Jürgen Kolenda’s Record
In Europe for the first time, the second edition of The World Games took place in London (Great Britain) from 25 July to 4 August 1985. The event set two records: The finswimmer Jürgen Kolenda won seven gold medals, and if his four World Games titles from the Games in 1981 are added, the German had then won eleven gold medals in total. This makes him the most successful World Games athlete of all time. Kolenda, born in 1961, passed on his knowledge as a star in his discipline and wrote a book about Finswimming. For his achievements he received the Silver Laurel Leaf, the highest national award for athletes in Germany.
The Games in London were also unique in another way: among the 20 sports on the official programme was Sombo (the martial arts sport related to Jiu-Jitsu). Five other sports, all now having a fixed place on the timetable of The World Games, used this platform for the first time: Field Archery (non-Olympic discipline from Archery), Boules, Fistball, Korfball and Lifesaving. Netball also made its debut, but was on the programme for the last time in 1993. As an invitation sport, Motorsport was represented with the disciplines Speedway and Indoor Trial.
A total of 1,370 athletes from 51 countries competed for the gold medals of The World Games in 134 medal events. Seven competition venues were used. The majority of the indoor events used the Crystal Palace National Sport Centre, named after the famous exhibition hall but not with the same stylish appearance. The main outdoor venue was the Copthall Stadium in north-west London. The 1985 World Games were opened by Charles Palmer, Chairman of the British Olympic Association.
In the run-up to the event, the World Games Council, organiser of TWG 1981, had reorganised itself and now called itself the International World Games Association. London became the host for the second Games for a certain reason. The West Nally Group had provided finances for the initial pilot World Games in Santa Clara; in return they became the owners of the rights to the event. Patrick Nally, owner of the company, chose London (where the headquarters of his company was) as the venue for the second edition and the first Games under his direction. The West Nally Group brought in a television production company, Channel 4. It was also able to distribute the summary programmes to various European and American countries.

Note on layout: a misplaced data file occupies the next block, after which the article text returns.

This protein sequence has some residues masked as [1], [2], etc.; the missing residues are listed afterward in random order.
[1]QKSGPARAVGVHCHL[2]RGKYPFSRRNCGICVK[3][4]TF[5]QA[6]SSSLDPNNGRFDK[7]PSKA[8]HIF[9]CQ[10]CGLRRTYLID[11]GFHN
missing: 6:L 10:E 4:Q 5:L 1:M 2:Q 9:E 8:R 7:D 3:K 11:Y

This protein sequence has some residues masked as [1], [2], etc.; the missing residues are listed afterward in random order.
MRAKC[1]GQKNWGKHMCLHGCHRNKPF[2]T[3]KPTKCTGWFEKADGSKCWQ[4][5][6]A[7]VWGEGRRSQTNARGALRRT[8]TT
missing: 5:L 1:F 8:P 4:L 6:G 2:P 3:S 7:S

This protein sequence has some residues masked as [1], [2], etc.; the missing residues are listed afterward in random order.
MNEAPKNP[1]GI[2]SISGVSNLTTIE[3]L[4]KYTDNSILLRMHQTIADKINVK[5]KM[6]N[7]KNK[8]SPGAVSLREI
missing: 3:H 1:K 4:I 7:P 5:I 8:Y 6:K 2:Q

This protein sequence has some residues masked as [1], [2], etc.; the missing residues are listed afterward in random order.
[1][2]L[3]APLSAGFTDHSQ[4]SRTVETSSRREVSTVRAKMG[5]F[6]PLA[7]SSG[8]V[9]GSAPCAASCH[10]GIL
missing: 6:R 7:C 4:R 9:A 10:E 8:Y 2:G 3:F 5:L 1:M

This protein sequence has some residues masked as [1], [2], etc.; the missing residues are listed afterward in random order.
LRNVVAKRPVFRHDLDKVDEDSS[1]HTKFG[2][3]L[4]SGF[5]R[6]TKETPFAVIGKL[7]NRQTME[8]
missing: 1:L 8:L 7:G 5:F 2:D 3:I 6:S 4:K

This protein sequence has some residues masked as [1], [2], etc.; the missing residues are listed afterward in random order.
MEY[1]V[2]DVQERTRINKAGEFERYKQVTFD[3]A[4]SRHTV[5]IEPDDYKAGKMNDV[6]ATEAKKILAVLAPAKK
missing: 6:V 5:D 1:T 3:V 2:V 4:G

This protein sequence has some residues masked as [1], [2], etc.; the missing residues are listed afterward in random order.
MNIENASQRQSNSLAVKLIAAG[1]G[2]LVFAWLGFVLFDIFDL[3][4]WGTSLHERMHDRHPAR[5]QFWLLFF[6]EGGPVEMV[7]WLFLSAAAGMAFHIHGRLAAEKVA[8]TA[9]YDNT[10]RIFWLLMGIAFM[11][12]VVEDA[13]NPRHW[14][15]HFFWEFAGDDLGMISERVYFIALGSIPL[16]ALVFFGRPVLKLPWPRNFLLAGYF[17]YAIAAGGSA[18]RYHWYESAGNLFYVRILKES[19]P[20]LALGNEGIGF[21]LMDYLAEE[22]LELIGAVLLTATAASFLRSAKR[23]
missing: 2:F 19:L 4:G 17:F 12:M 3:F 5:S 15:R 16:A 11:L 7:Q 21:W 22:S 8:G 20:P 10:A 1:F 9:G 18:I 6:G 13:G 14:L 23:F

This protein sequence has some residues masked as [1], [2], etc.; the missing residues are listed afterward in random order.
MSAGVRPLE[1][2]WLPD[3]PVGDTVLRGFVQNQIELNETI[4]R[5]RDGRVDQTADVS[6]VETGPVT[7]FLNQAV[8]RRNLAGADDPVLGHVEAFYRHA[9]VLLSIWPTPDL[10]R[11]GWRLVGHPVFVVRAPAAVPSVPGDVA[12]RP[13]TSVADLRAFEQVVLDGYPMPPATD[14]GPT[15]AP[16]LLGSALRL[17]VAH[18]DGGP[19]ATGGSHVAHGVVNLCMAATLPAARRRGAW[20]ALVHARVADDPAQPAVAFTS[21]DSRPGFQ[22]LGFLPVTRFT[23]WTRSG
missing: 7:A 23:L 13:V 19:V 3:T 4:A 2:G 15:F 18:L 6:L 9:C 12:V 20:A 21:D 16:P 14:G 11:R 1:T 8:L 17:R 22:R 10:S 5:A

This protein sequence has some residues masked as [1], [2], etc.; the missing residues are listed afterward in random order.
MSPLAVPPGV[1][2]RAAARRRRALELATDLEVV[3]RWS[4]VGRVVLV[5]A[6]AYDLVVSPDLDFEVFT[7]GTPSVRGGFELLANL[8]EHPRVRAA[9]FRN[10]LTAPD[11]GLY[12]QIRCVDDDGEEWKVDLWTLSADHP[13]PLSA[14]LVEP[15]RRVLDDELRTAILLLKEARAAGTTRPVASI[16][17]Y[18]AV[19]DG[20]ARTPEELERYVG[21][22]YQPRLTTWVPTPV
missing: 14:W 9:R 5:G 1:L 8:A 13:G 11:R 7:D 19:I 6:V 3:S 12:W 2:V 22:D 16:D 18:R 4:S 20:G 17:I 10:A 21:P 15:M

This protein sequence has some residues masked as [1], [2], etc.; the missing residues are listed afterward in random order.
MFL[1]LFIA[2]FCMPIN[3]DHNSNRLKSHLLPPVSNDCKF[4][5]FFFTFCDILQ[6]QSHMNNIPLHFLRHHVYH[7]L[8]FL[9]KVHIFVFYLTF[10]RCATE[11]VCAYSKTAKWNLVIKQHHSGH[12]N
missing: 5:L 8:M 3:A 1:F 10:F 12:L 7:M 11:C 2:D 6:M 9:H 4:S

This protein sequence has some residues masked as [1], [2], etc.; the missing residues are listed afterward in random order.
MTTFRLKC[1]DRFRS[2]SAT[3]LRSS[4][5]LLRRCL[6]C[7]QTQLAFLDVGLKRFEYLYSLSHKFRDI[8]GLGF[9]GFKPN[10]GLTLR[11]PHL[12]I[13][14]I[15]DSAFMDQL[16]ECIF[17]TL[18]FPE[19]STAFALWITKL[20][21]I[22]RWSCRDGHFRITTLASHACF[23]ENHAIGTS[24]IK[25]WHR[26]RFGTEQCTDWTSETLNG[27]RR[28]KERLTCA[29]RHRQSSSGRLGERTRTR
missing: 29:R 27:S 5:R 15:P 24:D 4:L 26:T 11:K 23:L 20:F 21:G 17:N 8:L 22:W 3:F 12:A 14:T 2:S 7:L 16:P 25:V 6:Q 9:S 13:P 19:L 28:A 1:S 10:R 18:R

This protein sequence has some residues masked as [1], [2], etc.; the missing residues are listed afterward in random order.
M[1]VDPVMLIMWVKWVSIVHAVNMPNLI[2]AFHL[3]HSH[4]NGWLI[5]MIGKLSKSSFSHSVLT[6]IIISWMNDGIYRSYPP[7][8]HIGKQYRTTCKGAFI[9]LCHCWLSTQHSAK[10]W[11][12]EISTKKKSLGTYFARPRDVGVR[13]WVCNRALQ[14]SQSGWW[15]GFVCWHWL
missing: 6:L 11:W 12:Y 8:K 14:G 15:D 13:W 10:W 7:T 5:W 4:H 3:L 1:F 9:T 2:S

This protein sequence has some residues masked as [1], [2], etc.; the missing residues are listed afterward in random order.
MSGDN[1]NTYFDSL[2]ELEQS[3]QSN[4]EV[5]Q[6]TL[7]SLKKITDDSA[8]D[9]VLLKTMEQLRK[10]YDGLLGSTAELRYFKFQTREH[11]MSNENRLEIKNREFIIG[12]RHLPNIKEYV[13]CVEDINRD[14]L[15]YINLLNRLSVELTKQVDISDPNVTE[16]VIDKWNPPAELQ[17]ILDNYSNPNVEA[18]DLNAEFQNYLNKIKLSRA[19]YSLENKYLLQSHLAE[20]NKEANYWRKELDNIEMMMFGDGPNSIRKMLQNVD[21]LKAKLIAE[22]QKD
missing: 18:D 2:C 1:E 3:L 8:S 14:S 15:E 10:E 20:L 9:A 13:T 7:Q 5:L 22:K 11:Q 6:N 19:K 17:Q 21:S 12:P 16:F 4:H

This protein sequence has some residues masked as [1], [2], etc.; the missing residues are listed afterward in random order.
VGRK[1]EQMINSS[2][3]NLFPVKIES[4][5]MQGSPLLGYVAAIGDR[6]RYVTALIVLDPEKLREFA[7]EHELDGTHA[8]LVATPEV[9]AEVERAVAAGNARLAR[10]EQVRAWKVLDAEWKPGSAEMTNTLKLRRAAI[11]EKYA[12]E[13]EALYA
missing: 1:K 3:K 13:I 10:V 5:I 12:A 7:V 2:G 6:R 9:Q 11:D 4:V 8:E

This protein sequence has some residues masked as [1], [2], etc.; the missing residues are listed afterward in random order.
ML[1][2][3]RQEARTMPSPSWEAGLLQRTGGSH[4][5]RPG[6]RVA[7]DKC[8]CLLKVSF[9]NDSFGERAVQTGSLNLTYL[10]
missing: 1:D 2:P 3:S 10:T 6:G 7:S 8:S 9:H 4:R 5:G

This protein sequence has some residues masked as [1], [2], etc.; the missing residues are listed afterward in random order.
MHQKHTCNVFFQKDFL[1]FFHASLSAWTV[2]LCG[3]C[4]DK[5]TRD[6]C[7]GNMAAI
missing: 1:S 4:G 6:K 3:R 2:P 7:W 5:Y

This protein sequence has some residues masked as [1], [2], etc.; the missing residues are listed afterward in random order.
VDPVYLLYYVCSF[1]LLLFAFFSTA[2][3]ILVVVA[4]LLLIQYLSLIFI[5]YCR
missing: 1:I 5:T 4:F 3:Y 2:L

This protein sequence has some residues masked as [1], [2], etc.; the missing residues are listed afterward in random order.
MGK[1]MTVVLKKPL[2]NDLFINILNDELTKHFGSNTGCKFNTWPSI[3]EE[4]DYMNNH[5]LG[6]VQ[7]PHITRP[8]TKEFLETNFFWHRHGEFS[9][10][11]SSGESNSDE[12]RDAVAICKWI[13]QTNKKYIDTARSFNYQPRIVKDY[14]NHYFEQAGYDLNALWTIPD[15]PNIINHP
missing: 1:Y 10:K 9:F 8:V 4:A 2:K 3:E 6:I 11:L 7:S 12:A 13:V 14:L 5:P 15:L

The organisers followed the basic principles that were set up for the première four years previously in Santa Clara. Only the best athletes in a sport, nominated by the international federations, received the right to start. The performances during the Games were of the highest level. It became clear that the athletes perceived The World Games as an important competition for their specific sport and discipline.
The organisers made use of existing venues, which kept the budget affordable and followed the idea of a sustainable event long before the term became state-of-the-art in the world of sport. Unlike in Santa Clara in 1981, the athletes were not invited for the entire duration of the Games, but just for the duration of their competitions. They had the same campus-style accommodation as in Santa Clara, here in the Royal Holloway College (University of London). As in 1981, the march-in of the athletes at the Opening Ceremony was by sport, not by nation. This only changed in Duisburg in 2005.
One of the findings of TWG 1985 was that this previously relatively unknown event, in a metropolis like London, could only attract limited attention from the residents. Nevertheless 50,000 spectators attended the competitions, three times more than at the Games in Santa Clara. It was crucial that the sports brought their fans with them. Even so, for the up-coming events the IWGA then decided to stage The World Games in smaller cities, where it was easier to attract spectators for this relatively new multi-sport event.
The World Games is a multi-sport event staged every four years by the International World Games Association under the patronage of the International Olympic Committee. The 11th edition of The World Games will be held in Birmingham, Alabama, USA, 15-25 July 2021. 3,600 athletes from over 30 sports and 100 countries will take part in the Games.